For a study, patients who had previously quit taking a statin due to side effects were randomized to alternating 1-month periods of either 20 mg atorvastatin, placebo, or an empty pill bottle in a blinded fashion for 1 year. They performed daily symptom checks on a smartphone app. When provided with the data showing that their side effects while on placebo were as bad as those reported on statins, one-half patients resumed their lipid-lowering statin treatment. Participants scored their symptom intensity on a 100-point scale using a smartphone app daily throughout the year. As expected, participants scored their mean symptom intensity higher when taking either placebo or the statin, as opposed to months without a pill (8.0 during no-pill months vs 15.4 on placebo and 16.3 on the statin). However, there was no significant difference between placebo and the statin. Pooling the results across patients, 90% of symptoms could be attributed to the nocebo effect (0.90 ratio of placebo-taking months vs no-pill months/statin-taking months vs no-pill months).
Extra Imaging Helps Determine Cause in Women With MINOCA
An international, multicenter study to identify the cause of myocardial infarction with non-obstructive coronary arteries (MINOCA) found that, in a series of more than 300 women with MINOCA, additional diagnostic imaging was able to determine the underlying cause of their heart attack in 84% of the cases. In the study, women diagnosed with MINOCA received two additional imaging tests: optical coherence tomography and cardiac MRI. About 75% of the women with abnormal OCT or cardiac MRI had evidence of heart damage from reduced blood flow. Recently ruptured plaques were also identified, which had not been previously identified. In 21% of the women, cardiac MRI showed myocarditis or another reason for heart dysfunction unrelated to artery blockage or blood clotting. For the remaining 16%, both OCT and MRI scans were normal, and the cause of the heart attack remained elusive. “Our findings demonstrate that even if the angiogram does not show substantial artery blockage, when women have symptoms and blood test findings consistent with a heart attack, it is likely a true heart attack and not heart inflammation,” said the presenting study author. “Additional imaging tests can get to the root of the problem and help healthcare professionals make an accurate heart attack diagnosis for women and to ensure they receive timely treatment.”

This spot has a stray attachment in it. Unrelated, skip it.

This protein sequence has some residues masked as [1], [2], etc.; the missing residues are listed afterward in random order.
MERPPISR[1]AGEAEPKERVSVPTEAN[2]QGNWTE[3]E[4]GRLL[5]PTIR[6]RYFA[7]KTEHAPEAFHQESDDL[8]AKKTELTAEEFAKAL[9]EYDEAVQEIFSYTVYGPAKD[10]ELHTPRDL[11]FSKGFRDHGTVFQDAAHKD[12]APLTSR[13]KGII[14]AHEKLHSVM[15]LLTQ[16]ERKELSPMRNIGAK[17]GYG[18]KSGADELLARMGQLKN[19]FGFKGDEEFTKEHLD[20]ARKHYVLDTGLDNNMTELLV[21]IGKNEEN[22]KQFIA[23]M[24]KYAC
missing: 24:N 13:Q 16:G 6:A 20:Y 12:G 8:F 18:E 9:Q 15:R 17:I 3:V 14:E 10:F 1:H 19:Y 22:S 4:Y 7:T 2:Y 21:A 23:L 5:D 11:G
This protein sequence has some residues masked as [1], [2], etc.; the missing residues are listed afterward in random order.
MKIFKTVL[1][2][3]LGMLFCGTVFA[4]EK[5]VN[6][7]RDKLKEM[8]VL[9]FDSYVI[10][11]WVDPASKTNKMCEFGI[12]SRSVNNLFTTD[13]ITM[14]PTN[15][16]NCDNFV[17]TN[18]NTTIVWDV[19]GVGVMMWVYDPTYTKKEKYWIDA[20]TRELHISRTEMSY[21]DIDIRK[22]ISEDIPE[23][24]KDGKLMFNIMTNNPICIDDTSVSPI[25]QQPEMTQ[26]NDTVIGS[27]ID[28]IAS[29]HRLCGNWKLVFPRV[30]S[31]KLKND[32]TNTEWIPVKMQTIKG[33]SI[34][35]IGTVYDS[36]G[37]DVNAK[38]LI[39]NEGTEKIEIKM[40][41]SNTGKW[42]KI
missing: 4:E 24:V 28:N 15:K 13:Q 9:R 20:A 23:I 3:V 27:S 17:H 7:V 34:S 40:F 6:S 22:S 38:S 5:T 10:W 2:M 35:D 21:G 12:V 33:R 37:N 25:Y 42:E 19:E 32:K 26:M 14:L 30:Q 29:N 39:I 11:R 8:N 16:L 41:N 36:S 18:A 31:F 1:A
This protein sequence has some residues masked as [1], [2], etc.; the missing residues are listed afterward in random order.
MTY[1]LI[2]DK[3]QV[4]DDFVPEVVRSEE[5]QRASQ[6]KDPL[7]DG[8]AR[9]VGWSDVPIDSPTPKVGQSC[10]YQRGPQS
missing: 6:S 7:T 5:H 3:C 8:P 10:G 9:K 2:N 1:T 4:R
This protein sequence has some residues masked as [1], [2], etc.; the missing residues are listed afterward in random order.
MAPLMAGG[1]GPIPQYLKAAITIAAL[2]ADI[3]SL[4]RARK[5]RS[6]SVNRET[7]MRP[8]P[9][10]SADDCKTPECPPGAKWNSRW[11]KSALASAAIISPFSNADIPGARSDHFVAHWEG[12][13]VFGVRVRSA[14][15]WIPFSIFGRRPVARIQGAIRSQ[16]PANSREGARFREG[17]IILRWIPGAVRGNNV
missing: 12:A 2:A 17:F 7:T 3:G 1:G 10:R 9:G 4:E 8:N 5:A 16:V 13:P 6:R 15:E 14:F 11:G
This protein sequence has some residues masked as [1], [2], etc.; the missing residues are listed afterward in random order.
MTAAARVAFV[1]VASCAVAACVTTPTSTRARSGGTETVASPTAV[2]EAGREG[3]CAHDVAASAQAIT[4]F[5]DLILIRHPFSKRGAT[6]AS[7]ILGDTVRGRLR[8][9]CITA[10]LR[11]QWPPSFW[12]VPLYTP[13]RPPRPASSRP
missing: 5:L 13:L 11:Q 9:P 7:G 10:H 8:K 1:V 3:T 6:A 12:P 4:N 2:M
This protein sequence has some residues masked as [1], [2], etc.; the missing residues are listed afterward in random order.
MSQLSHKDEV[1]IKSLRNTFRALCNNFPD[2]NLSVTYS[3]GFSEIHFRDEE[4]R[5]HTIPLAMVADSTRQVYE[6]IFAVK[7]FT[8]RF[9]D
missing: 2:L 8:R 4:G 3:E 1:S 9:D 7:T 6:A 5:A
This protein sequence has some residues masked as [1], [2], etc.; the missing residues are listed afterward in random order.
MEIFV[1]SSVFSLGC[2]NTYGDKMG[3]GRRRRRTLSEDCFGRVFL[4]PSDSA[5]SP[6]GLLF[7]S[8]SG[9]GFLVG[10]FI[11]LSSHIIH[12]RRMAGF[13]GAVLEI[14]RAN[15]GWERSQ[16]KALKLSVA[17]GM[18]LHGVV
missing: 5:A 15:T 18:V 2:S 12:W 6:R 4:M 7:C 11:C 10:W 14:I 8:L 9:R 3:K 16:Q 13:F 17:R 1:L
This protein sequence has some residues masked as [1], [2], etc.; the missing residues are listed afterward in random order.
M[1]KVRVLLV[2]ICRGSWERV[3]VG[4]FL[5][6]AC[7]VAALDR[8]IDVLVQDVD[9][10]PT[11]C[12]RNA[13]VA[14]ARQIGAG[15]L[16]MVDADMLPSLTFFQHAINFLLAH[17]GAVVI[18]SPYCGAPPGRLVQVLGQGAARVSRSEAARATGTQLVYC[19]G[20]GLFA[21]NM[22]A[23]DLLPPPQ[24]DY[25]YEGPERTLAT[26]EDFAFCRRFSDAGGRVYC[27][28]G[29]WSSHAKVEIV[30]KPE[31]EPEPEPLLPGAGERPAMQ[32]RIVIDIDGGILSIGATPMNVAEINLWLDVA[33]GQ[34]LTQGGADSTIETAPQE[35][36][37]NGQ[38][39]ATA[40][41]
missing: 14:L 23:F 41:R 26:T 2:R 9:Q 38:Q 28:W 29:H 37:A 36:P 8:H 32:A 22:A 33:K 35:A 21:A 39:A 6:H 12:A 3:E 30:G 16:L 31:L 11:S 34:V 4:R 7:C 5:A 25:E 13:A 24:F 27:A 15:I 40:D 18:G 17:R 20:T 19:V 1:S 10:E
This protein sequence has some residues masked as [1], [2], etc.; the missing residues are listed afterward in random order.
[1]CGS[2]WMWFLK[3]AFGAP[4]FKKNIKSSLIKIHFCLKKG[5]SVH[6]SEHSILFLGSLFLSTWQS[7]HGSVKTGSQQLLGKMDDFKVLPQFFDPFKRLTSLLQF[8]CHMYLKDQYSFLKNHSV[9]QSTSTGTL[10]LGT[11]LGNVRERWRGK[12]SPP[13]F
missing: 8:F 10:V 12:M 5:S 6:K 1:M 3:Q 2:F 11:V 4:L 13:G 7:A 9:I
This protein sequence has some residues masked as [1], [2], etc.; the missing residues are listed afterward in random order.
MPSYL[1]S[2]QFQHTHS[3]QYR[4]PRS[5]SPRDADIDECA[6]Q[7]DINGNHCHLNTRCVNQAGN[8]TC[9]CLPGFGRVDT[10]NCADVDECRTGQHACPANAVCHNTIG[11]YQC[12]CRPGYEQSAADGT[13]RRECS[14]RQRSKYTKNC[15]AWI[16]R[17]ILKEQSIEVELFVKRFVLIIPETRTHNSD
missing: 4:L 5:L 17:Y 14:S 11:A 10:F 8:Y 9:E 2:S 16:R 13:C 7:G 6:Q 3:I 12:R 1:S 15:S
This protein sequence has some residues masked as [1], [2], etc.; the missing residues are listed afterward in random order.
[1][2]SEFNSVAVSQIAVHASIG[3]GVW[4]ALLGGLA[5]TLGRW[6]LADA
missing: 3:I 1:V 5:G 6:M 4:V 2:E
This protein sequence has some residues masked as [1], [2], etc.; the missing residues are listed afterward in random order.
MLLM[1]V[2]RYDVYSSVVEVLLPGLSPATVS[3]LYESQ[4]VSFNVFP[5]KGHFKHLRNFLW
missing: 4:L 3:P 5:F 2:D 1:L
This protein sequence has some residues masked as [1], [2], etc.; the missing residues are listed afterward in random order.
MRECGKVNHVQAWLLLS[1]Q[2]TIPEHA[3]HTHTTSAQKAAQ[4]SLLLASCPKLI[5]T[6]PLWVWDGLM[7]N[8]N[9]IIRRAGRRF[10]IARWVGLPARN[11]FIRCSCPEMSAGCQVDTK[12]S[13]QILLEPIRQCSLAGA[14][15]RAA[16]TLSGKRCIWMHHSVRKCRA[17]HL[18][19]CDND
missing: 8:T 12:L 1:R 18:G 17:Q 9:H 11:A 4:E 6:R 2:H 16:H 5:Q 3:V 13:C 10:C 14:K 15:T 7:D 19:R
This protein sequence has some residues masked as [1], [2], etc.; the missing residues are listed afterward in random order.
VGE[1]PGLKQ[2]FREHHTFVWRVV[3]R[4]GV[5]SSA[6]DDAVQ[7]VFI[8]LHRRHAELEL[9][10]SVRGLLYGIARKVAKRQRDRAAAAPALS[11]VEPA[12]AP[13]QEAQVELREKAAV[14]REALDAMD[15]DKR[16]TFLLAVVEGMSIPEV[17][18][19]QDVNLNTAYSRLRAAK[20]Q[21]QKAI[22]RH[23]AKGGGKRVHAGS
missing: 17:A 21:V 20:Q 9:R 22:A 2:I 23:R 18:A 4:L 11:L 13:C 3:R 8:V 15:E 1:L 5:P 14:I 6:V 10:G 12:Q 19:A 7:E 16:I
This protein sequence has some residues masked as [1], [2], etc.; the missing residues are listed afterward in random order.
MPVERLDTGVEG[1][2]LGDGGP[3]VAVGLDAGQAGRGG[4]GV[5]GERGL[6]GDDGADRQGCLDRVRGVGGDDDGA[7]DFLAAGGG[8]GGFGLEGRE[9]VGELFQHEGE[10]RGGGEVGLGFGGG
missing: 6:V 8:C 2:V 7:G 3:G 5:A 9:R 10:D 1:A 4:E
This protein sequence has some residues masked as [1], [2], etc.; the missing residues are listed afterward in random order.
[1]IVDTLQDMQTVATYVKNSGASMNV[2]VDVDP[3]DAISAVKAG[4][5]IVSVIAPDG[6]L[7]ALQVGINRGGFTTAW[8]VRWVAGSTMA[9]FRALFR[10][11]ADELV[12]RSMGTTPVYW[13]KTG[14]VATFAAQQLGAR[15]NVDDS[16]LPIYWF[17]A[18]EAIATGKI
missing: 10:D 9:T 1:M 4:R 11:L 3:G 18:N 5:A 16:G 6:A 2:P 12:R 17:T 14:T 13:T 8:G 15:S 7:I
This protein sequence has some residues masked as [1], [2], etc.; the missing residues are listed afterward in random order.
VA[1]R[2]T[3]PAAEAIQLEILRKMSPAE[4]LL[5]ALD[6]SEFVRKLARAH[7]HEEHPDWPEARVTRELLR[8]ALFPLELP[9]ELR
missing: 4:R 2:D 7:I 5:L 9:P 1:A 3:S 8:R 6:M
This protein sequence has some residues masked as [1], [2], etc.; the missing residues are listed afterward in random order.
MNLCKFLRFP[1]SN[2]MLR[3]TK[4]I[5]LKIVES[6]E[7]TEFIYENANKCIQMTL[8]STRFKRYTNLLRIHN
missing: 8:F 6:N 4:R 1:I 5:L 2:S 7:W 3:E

Cardiovascular Disease Increased Mortality Risk in Patients With COVID-19
A study of nearly 30,000 patients with COVID-19 revealed that cardiovascular disease or risk factors for cardiovascular disease dramatically increased the risk of in-hospital mortality. The risk of death was particularly high for older, non-White men. The analysis utilized electronic health records from 54 health systems that use a COVID-19 database provided by health information technology firms Cerner and Amazon Web Services, which have made the database free of charge to researchers. The study team sought to understand who is most at risk, which is especially important for deploying immunization strategies. All hospitalized patients (n=28,299) had a positive COVID-19 lab test within 2 weeks of hospitalization. The median age was 52 years, 29.4% were Hispanic, and 47% were female. The results, measured from January to July 2020, showed that in-hospital mortality was 20.7% overall. However, among those for whom mechanical ventilation was required (32.6% of the hospitalized patients), the mortality rate was 74.6%. Mortality rates were 20.4% for patients with hypertension, 21.5% for those with diabetes, 28.8% for those with coronary artery disease, and 34.2% for those with heart failure. Hispanics had a lower risk rate for mortality (0.71) than all other races overall.